Vitamin C, Virtual Popster For The Millennium

Britney and Christina get some smart, futuristic company on pop charts.

(Editor's Note: The "Sunday Morning" essay is an opinion piece and does not reflect the views of SonicNet Inc. or its affiliated companies.)

Editorial Director Michael Goldberg writes:

It's easy to rant about all the smarmy teensploitation pop topping the

charts at the moment. It's also getting boring. So I'm happy to be

able to rave about a smart, clever pop album that could well put the

artist, Vitamin C, in the company of Britney and Christina.

Vitamin C is a concept — a character? — dreamed up by former

Eve's Plum singer Colleen Fitzpatrick.

On one level the concept is an art piece, a self-conscious attempt to

fuse a teen mindset with dope tracks and produce top-40-friendly songs.

Already, "Smile" (RealAudio excerpt)

has broken into the top 30 on the Billboard Hot 100. And if

"Not That Kind of Girl" and "Do What You Want to Do" don't follow it

onto mainstream pop radio, someone will need to take a serious look at

the Elektra Records promotion department.

I was fantasizing the other day about a William Gibson–like

future in which mega-corporations will literally fabricate pop stars:

Creative directors would conceive them from scratch: the look, the

sound, the message. Graphic artists would whip up charismatic virtual

personalities and the music videos to promote them, while production

teams would create the songs.

Just think of how much easier managing these virtual stars will be!

No Courtney Love tantrums. No Scott Weiland drug busts. No big

advances.

Hip-hop wizard Kool Keith has experimented along these lines with his

many personas (Dr. Octagon, Dr. Dooom, Black Elvis, etc.), but of

course Keith himself is a very human artist.

Vitamin C is also a real person, but her "Star Trek"–inspired

clothes, stylized look and fictional persona may well mark her as a

precursor to the virtual pop stars of the future.

None of this would be all that interesting if Vitamin C,

released two weeks ago, was just another forgettable album of pop

songs. It's not. Working with a variety of producers, including Fred

Maher of Material and Josh Deutsch, the A&R guy who signed her,

Fitzpatrick utilizes samples from the Clash and Digital Underground

and gets help from Count Bass-D and Dan the Man.

The album starts out sounding like a typical female pop album with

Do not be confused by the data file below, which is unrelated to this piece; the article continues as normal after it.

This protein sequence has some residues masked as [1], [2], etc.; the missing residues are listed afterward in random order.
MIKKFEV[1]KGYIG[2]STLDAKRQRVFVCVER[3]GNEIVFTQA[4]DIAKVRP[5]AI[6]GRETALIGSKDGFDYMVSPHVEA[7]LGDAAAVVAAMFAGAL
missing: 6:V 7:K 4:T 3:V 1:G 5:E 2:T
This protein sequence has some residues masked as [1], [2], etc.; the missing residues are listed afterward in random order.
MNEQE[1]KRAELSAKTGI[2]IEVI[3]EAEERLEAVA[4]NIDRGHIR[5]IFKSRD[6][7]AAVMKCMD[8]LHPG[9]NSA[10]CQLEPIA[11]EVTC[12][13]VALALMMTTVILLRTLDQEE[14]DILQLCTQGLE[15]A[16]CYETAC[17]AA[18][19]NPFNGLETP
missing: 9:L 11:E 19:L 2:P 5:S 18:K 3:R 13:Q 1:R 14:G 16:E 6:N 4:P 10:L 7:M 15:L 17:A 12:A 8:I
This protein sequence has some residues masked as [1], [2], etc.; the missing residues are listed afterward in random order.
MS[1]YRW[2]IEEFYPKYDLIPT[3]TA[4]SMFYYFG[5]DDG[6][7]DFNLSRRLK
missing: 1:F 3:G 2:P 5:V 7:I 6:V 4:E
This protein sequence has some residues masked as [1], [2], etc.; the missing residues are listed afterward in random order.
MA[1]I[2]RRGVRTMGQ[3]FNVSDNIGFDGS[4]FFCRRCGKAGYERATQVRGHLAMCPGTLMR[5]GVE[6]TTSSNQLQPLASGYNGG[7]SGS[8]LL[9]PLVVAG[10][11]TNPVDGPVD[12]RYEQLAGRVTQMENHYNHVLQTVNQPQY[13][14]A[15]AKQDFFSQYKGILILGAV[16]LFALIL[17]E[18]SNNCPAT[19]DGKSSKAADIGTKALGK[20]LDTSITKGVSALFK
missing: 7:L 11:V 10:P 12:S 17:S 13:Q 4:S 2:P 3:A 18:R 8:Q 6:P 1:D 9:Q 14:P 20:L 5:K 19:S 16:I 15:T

"Smile" and "Turn Me On" (RealAudio excerpt).

But by track five, "Not That Kind of Girl" (RealAudio excerpt),

things have gotten interesting. Kicking off with a monster synth riff

and a rhythm track that'll break windows at high volume, this one

establishes Vitamin C as a strong year 2000 woman who's not gonna take

sh-- from the guys she dates. "So don't you put me down or start to play around,"

she sings. You really have to hear this track, it's a production tour-de-force.

That song leads into the George Clinton/Digital Underground–ish "Do What You Want to Do"

(RealAudio excerpt),

which has a confidence-boosting message: "You don't need to have a big tattoo/ Hangin' with the boys like the last tycoon."

The chorus goes: "Do what you wanna do/ Whatever whatever whatever you choose/ Everybody wants to tell you what to do/ Just do what you wanna do."

And then we take off for one of those Bizarro worlds from the old

Superman comics, only this one is a feminist's dream. In

"Girls Against Boys" (RealAudio excerpt),

over a sci-fi soundtrack, Vitamin C lays it out like this:

"Imagine a world where the girls, girls rule the earth/ Imagine a world where the boys, boys could give birth/ Would it be better that way, would it be more fun?/ Would it be ecstasy or revolution?"

The Vitamin C character is cute, fun, liberated and sexy. Inspired by

Madonna and a fan of such groups as the Beatles, Beach Boys, Blondie

and the Breeders, Fitzgerald says in her bio, "I wanted to keep a

touch of idealism as part of [Vitamin C]. ... I like music

that's larger than life. And I set out to make an intelligent pop

record."

She's accomplished that and perhaps more: a glimpse into pop music's

future.